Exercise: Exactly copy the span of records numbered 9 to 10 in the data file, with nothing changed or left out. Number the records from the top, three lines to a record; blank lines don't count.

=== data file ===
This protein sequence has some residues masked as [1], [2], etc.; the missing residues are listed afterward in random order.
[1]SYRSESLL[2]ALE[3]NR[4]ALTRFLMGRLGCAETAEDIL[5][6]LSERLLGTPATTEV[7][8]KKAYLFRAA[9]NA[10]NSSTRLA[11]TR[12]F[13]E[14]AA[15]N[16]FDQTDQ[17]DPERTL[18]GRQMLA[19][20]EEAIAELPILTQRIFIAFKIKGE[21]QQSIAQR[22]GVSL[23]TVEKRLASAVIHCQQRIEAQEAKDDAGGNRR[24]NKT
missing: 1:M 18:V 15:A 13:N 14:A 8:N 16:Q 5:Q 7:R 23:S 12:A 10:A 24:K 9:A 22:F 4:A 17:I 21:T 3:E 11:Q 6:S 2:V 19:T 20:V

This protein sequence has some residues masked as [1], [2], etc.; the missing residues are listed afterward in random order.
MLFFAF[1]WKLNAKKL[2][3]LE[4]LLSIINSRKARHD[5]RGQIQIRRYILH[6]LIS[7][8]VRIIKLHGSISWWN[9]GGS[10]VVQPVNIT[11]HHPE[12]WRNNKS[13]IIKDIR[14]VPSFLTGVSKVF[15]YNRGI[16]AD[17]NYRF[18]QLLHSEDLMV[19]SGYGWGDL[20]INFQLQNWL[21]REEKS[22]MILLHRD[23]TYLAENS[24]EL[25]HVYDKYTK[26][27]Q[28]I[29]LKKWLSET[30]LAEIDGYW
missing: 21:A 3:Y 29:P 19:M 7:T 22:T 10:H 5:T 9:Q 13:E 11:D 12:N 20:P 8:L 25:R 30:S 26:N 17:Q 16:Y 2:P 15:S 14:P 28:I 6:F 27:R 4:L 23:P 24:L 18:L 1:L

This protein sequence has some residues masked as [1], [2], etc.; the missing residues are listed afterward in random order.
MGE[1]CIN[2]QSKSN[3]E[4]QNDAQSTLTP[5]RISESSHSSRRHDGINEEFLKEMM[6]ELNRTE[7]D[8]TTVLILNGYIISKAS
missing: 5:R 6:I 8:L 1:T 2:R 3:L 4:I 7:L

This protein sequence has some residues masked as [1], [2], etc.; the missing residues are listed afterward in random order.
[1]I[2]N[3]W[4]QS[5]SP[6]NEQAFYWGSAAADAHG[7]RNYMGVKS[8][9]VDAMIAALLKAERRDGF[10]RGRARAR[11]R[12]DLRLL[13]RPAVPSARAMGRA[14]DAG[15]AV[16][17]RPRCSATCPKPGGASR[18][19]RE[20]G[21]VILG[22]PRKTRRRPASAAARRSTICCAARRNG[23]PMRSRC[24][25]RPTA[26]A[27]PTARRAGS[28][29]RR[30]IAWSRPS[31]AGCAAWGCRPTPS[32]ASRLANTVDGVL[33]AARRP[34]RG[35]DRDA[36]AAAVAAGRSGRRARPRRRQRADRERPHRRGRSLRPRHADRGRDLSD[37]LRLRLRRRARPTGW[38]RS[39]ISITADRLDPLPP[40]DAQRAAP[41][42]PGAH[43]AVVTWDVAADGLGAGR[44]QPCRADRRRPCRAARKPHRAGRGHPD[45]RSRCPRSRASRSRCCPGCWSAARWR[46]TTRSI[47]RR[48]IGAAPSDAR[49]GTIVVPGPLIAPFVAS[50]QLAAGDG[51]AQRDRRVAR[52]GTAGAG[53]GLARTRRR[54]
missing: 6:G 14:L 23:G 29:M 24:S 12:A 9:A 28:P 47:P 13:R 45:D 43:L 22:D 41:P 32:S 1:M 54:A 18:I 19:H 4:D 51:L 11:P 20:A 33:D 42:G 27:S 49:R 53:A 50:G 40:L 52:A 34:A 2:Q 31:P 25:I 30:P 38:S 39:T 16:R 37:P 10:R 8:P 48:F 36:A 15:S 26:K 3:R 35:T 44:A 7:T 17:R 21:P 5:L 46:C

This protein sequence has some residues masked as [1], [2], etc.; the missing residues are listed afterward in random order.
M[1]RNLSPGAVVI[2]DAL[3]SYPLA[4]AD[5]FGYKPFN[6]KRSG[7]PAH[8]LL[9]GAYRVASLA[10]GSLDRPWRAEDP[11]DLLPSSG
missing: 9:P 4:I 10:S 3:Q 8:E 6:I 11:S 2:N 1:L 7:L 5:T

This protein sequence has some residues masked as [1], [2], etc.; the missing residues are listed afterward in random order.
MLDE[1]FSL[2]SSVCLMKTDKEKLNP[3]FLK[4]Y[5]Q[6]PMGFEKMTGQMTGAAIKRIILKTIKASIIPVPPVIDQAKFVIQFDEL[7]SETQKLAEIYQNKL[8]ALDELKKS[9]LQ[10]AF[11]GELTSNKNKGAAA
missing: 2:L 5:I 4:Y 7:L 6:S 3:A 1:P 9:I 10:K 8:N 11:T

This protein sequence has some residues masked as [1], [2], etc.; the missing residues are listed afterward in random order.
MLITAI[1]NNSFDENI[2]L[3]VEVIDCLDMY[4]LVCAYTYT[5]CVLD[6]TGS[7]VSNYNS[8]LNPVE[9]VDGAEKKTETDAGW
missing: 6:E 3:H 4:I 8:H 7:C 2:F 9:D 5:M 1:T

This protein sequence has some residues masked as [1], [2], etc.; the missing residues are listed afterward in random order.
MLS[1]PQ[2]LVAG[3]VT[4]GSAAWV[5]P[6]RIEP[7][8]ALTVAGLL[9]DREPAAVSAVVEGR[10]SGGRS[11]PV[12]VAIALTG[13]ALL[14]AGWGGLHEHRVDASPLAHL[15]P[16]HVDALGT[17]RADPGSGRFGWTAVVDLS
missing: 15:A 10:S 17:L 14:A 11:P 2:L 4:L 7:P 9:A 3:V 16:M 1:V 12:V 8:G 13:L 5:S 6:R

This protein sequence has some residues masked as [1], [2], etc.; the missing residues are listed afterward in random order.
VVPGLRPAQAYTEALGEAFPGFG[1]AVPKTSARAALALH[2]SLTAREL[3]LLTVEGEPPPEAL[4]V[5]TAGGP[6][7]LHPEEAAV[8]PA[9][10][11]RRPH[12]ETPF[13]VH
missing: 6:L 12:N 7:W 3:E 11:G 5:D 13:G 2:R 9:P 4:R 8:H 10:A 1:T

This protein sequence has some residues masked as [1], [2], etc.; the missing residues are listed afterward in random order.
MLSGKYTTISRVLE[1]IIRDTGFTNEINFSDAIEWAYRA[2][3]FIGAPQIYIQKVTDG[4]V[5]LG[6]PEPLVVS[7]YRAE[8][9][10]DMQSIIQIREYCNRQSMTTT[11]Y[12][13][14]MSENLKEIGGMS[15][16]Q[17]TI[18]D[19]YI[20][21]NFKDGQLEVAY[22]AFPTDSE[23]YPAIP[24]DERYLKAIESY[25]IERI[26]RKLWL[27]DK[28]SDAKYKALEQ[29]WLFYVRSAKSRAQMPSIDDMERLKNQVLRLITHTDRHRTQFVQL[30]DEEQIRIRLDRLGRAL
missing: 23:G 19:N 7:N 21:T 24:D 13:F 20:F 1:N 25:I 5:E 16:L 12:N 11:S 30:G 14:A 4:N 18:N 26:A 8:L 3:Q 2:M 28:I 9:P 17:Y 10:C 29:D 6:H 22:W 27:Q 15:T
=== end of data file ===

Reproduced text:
This protein sequence has some residues masked as [1], [2], etc.; the missing residues are listed afterward in random order.
VVPGLRPAQAYTEALGEAFPGFG[1]AVPKTSARAALALH[2]SLTAREL[3]LLTVEGEPPPEAL[4]V[5]TAGGP[6][7]LHPEEAAV[8]PA[9][10][11]RRPH[12]ETPF[13]VH
missing: 6:L 12:N 7:W 3:E 11:G 5:D 13:G 2:R 9:P 4:R 8:H 10:A 1:T

This protein sequence has some residues masked as [1], [2], etc.; the missing residues are listed afterward in random order.
MLSGKYTTISRVLE[1]IIRDTGFTNEINFSDAIEWAYRA[2][3]FIGAPQIYIQKVTDG[4]V[5]LG[6]PEPLVVS[7]YRAE[8][9][10]DMQSIIQIREYCNRQSMTTT[11]Y[12][13][14]MSENLKEIGGMS[15][16]Q[17]TI[18]D[19]YI[20][21]NFKDGQLEVAY[22]AFPTDSE[23]YPAIP[24]DERYLKAIESY[25]IERI[26]RKLWL[27]DK[28]SDAKYKALEQ[29]WLFYVRSAKSRAQMPSIDDMERLKNQVLRLITHTDRHRTQFVQL[30]DEEQIRIRLDRLGRAL
missing: 23:G 19:N 7:N 21:T 24:D 13:F 20:F 1:N 25:I 5:E 16:L 12:N 11:S 30:G 14:A 4:N 18:N 26:A 8:L 3:Q 2:M 28:I 9:P 17:Y 10:C 29:D 6:H 22:W 27:Q 15:T